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Same-sex marriage supporters, opponents gather outside Supreme Court

Advocates on both sides of the issue held rallies in D.C.



Supreme Court, gay marriage, same sex marriage, marriage equality, Proposition 8, Hollingsworth vs. Perry, gay news, Washington Blade
Supreme Court, gay marriage, same sex marriage, marriage equality, Proposition 8, Hollingsworth vs. Perry, gay news, Washington Blade

(Washington Blade photo by Michael Key)

Supporters and opponents of marriage rights for same-sex couples gathered outside the U.S. Supreme Court on Tuesday as the justices heard oral arguments in a case that challenges California’s Proposition 8.

Baltimore Ravens linebacker Brendon Ayanbadejo, OutServe-SLDN Executive Director Allyson Robinson, National Organization for Women President Terry O’Neill and gay retired New Hampshire Bishop V. Gene Robinson and his daughter Ella are among those who spoke at a rally in support of nuptials for gays and lesbians that drew a few thousand people.

Robinson also joined Rev. Dennis Wiley of Covenant Baptist Church of Christ in Southwest Washington, Rev. Abena McCray of Unity Fellowship Church in D.C., Sister Jeannine Gramick of New Ways Ministry in Mount Rainier, Md., Washington National Cathedral Dean Gary Hall and others at an interfaith service at the Lutheran Church of the Reformation near the Supreme Court earlier in the day.

Supreme Court, gay marriage, same sex marriage, marriage equality, Proposition 8, Hollingsworth vs. Perry, gay news, Washington Blade, Margaret Hoover

Margaret Hoover (Washington Blade photo by Blake Bergen)

“We all know that something special is happening here today,” Republican strategist Margaret Hoover said. “That’s why we are here in love to demonstrate that all Americans have the constitutional right and the freedom to marry the person they love.”

D.C. Congressional Del. Eleanor Holmes Norton pointed out nine states and the nation’s capital allow same-sex couples to marry.

“There are no second class citizens in America,” Norton said. “There are no second class marriages in America.

Jo-Ann Shain and Mary Jo Kennedy of Brooklyn, N.Y., and their daughter Aliya Shain held a poster with a picture of Edie Windsor outside the Supreme Court, Windsor is the New York City widow who challenged the Defense of Marriage Act after she paid $363,000 in estate taxes in 2009 when her partner of more than 40 years passed away. The couple, who has been together for 31 years, in 2004 challenged the Empire State’s same-sex marriage ban.

New York State Supreme Court Justice Doris Ling-Cohan in 2005 ruled the law was unconstitutional.

“This is a watershed moment for our community,” Jo-Ann Shain told the Washington Blade before she, her wife whom she married in New York in 2011 after the state’s same-sex marriage law took effect and their daughter held up their signs to shield members of the Westboro Baptist Church who had gathered on the sidewalk. “This is history in the making and we wouldn’t miss it.”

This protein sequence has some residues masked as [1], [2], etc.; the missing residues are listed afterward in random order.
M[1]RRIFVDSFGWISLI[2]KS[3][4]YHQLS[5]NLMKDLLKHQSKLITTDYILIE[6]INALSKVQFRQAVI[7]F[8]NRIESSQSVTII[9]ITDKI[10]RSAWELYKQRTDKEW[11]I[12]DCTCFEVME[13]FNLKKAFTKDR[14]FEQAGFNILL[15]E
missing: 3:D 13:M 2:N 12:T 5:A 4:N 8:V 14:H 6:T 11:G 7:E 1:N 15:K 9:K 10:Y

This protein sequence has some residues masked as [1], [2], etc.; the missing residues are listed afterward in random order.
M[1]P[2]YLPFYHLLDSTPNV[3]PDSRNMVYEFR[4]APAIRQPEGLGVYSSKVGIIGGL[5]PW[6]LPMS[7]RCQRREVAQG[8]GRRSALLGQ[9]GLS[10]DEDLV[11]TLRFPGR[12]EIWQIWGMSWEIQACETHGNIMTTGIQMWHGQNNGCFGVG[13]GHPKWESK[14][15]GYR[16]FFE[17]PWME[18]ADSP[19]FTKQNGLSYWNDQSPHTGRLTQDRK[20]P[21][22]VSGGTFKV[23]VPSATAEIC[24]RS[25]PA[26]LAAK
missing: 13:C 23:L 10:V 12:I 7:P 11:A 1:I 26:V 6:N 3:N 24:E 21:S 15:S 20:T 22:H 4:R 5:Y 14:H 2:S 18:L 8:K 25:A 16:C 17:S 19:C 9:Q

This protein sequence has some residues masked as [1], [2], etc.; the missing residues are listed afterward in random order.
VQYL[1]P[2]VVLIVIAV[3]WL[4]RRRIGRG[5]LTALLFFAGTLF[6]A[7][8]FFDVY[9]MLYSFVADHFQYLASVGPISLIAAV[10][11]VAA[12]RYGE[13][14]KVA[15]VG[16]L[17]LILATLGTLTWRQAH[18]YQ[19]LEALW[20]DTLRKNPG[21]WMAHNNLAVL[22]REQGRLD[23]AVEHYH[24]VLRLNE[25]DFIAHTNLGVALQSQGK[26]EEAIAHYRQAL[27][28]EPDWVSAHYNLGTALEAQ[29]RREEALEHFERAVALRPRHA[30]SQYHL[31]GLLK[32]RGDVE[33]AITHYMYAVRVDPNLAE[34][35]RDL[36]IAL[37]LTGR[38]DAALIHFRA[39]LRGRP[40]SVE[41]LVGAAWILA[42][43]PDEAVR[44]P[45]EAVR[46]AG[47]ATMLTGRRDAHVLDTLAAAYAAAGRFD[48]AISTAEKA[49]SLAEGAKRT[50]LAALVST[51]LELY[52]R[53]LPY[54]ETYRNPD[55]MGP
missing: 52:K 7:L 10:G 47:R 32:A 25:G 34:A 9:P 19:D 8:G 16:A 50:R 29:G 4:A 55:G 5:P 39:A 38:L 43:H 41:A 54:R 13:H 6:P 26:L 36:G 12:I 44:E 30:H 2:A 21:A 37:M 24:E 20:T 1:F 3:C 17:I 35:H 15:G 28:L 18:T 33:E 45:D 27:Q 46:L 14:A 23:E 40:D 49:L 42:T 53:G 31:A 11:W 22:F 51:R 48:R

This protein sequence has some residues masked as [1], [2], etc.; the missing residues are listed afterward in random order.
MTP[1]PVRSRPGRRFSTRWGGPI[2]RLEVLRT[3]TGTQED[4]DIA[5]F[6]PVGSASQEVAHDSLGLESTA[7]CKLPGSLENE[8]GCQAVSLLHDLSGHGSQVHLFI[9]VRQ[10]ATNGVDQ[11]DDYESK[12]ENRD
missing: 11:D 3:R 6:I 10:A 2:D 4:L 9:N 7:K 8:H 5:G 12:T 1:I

Baltimore resident Lucas McCahill, who is an organizer with the American Humanist Association, said the claim the United States is “a free country” is “actually a blatant lie.” She told the Blade outside the Supreme Court the justices ruling in favor of marriage rights for same-sex couples would change that reality.

“It’s just a part of my basic values to uphold equality for everybody, no matter who you are, what you look like,” McCahill said.

David Pérez, president of the Latino GLBT History Project Board of Directors, agreed.

“We’re really excited to be out here to support marriage equality,” he said, noting his organization is among those that supported last year’s campaign in support of referenda on Maryland’s same-sex marriage law and DREAM Act that both passed. “We definitely want the justices to know the American people support marriage equality.”

Same-sex marriage opponents march to Supreme Court

As same-sex marriage supporters spoke outside the Supreme Court, an estimated 2,000 opponents of nuptials for gays and lesbians marched onto First Street, N.E. Some held a large banner that read “Let the people decide,” while others waved signs that said “Vote for holy matrimony” and “Children do better with a mom and a dad!” in Spanish.

Backers of nuptials for gays and lesbians gathered adjacent to the marchers and shouted slogans in support of the issue. Several of them held American, gay Pride and Human Rights Campaign flags as they squared off against the protesters.

“We’re here in order to defend civil society from one of the greatest assaults that it’s experienced in its history,” Father Johannes Smith of New York told the Blade outside the Supreme Court. “The whole idea of homosexual marriage is an assault on the foundations of a sound society.”

Christina Hughes, who traveled to D.C. from Miami to march against nuptials for gays and lesbians, said she feels marriage is “defined by God between a man and a woman.”

“Who are we to try and change that,” she said. “God is our creator and we should go by God’s laws.”